Our recent "Lost Park Slope" featured the Romanesque Revival residence of John H. Hanan, a wealthy shoe manufacturer in Brooklyn. The residence was designed in 1890 by C. P. H. Gilbert and stood at the northwest corner of 8th Avenue and Carroll Street until the mid-1930s.
Architectural historian Christopher Gray discussed this house in a 2003 "Streetscapes" column devoted to C. P. H. Gilbert:
Another element crept into Gilbert's work about this time -- the lacy forms, decorated gables and lighter stone, often limestone, of late French Gothic. One of the first was a mansion for the shoe dealer John Hanan at Carroll Street and Eighth Avenue in Park Slope, around 1890. The Hanan house, demolished in the 1930's, still had the heavy, rock-faced stone common to the Romanesque revival of the 1880's, but period photographs indicate that the masonry was of a much lighter cast than the usual brownstone and, more significantly, was detailed with delicate French Gothic detail in limestone at the doorway and roof line.
John Henry Hanan was the "son" of the firm of Hanan & Son shoes, a highly successful shoe manufacturer here in Brooklyn started by his father, James. The firm built a shoe factory in Brooklyn that still stands in the DUMBO Historic District:
According to the DUMBO Historic District's Designation Report:
Hanan & Son. Shoe manufacturer with a major complex on Bridge Street between Water and Front Streets erected between 1893 and 1905. Hanan, with 1,131 employees in 1913,was, by far, the largest shoe manufacturer in Brooklyn...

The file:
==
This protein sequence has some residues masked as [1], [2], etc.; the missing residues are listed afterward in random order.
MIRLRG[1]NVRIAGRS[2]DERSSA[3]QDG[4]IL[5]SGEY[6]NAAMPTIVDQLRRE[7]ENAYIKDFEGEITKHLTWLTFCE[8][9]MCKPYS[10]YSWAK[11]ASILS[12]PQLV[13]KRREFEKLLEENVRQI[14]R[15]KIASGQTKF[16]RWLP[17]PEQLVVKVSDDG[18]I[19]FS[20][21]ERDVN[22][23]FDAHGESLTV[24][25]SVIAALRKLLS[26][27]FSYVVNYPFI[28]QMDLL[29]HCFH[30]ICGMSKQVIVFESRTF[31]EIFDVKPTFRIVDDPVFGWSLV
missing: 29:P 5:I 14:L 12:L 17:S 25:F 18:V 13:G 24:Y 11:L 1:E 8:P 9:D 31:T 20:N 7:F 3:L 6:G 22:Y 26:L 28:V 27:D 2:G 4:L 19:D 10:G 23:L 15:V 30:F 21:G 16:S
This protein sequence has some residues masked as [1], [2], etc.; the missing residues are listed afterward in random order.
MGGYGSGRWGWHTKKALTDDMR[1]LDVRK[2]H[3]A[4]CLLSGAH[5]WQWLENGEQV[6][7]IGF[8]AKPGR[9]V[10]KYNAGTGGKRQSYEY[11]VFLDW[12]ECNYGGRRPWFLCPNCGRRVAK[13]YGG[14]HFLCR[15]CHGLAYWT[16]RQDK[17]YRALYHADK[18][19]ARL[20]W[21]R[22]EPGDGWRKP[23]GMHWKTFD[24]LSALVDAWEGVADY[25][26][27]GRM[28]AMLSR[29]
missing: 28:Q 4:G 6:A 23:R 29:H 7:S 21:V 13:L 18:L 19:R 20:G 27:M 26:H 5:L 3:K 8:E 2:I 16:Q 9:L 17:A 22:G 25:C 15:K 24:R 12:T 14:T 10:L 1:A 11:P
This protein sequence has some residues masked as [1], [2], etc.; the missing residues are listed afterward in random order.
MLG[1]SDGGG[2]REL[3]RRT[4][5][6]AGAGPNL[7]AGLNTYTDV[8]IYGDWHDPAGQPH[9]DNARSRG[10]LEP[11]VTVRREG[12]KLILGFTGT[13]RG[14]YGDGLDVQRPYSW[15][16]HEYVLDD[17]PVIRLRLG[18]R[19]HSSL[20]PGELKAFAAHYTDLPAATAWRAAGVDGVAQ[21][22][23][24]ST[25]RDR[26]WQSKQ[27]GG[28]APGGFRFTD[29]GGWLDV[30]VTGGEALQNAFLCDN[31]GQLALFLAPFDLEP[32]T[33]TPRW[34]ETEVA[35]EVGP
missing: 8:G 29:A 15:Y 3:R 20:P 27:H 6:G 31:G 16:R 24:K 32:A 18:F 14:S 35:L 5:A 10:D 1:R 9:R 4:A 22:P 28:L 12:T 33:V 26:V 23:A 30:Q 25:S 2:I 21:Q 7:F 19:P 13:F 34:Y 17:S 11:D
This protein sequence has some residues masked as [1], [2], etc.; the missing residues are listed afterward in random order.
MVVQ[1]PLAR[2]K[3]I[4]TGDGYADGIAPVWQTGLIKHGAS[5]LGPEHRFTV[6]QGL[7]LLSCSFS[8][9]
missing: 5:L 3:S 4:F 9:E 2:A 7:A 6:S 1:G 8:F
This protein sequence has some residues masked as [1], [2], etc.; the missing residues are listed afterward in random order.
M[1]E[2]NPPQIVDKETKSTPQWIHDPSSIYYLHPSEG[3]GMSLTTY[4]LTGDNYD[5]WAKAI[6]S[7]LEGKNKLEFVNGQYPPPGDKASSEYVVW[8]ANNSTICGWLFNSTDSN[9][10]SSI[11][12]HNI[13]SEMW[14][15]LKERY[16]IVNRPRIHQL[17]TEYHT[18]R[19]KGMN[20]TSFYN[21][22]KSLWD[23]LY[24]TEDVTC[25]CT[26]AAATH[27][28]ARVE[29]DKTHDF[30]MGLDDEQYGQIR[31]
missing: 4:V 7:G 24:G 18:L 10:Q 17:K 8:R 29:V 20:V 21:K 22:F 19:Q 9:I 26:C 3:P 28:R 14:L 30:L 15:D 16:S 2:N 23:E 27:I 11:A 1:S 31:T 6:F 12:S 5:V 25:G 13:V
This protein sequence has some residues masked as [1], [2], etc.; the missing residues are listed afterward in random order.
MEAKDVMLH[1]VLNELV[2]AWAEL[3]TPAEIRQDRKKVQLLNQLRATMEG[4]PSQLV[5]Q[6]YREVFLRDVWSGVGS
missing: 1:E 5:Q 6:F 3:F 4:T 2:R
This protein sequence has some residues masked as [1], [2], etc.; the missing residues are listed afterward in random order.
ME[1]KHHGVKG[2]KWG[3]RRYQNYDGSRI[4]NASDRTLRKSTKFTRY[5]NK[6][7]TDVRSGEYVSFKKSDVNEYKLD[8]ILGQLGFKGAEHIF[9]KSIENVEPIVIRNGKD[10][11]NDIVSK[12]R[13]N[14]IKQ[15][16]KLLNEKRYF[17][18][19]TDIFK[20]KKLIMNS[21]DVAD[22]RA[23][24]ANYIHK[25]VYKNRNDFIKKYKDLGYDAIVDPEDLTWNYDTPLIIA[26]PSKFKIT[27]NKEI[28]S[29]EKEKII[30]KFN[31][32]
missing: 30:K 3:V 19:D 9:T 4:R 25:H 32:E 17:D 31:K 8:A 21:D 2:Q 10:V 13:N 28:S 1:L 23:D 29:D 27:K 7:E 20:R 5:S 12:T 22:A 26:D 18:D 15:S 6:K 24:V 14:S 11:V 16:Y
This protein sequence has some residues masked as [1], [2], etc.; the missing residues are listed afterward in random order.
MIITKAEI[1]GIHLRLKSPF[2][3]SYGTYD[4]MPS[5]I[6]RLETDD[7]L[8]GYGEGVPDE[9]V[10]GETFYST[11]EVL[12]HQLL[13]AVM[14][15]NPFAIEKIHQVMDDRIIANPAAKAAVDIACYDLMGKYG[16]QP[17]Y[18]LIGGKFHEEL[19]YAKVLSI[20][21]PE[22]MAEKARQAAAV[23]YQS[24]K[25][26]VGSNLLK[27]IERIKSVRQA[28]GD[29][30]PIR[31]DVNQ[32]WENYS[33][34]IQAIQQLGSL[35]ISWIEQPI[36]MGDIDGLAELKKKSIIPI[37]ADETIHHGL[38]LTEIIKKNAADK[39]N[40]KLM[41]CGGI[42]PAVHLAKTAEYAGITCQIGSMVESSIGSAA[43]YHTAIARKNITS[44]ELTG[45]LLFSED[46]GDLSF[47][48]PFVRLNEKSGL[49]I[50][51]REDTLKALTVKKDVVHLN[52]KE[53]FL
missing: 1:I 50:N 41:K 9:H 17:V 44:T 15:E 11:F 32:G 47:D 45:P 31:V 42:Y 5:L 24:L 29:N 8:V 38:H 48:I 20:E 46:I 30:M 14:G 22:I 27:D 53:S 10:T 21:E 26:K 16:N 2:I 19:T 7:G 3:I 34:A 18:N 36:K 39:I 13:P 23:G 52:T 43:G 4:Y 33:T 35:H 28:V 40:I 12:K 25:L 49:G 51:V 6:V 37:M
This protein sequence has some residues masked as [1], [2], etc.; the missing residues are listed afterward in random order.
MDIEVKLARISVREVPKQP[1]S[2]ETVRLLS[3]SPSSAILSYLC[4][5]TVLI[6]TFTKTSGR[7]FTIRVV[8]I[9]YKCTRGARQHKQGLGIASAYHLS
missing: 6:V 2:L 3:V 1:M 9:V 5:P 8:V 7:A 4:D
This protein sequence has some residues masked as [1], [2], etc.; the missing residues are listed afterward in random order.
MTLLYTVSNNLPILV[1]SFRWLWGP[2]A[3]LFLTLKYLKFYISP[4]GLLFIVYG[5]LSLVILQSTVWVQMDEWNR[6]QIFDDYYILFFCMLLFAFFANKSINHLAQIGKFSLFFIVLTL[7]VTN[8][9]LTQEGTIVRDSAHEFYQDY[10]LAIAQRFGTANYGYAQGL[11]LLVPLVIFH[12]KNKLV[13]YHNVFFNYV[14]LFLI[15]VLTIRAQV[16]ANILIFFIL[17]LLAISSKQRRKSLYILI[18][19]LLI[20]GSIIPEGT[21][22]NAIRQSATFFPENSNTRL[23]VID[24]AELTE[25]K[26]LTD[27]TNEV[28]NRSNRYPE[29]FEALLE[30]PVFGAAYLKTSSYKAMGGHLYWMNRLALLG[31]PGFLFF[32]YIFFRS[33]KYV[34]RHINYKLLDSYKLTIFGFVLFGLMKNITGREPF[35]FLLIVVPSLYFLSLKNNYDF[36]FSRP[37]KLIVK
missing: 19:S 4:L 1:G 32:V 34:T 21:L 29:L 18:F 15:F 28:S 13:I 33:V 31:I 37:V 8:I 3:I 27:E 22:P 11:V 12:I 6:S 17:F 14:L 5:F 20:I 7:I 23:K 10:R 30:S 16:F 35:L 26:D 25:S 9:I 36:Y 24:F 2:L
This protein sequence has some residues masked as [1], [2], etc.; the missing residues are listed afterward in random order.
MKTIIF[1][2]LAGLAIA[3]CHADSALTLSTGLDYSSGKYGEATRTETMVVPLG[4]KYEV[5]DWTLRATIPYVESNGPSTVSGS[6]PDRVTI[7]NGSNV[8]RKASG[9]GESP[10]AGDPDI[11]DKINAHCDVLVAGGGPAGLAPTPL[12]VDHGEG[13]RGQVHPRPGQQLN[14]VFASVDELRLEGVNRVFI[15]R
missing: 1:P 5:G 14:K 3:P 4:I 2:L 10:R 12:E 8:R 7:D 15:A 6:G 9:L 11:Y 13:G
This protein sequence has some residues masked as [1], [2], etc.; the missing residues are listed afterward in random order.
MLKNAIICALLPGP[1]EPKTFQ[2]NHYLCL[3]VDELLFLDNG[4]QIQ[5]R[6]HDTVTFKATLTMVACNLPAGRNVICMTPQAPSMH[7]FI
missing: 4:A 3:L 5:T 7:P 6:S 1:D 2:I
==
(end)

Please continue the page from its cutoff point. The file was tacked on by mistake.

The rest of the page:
...Hanan initially announced construction of a seven-story structure; he actually built a five-story factory. Even before purchasing the DUMBO property, James Hanan was a resident of Brooklyn, living in a large mansion at 45 Eighth Avenue (demolished) in Park Slope. James Hanan (1819-1897) was born in Ireland and learned the shoe trade from his father. In 1849 he moved to America and in 1854 established a small shoemaking business in New York City. In about 1865, his son, John Henry Hanan (1849-1920), entered his father’s firm, and in 1882 the company became Hanan & Son. The Hanan Company was among the first to stamp the firm’s name on every shoe, a daring idea at a time when most people still sought shoes handmade by the dealer. The firm was successful and in 1888 Hanan began opening retail stores to sell the factory’s product directly to consumers.
The mansion stood until about 1935, when it was demolished to make way for the present structure, an 11-story apartment building begun in 1936: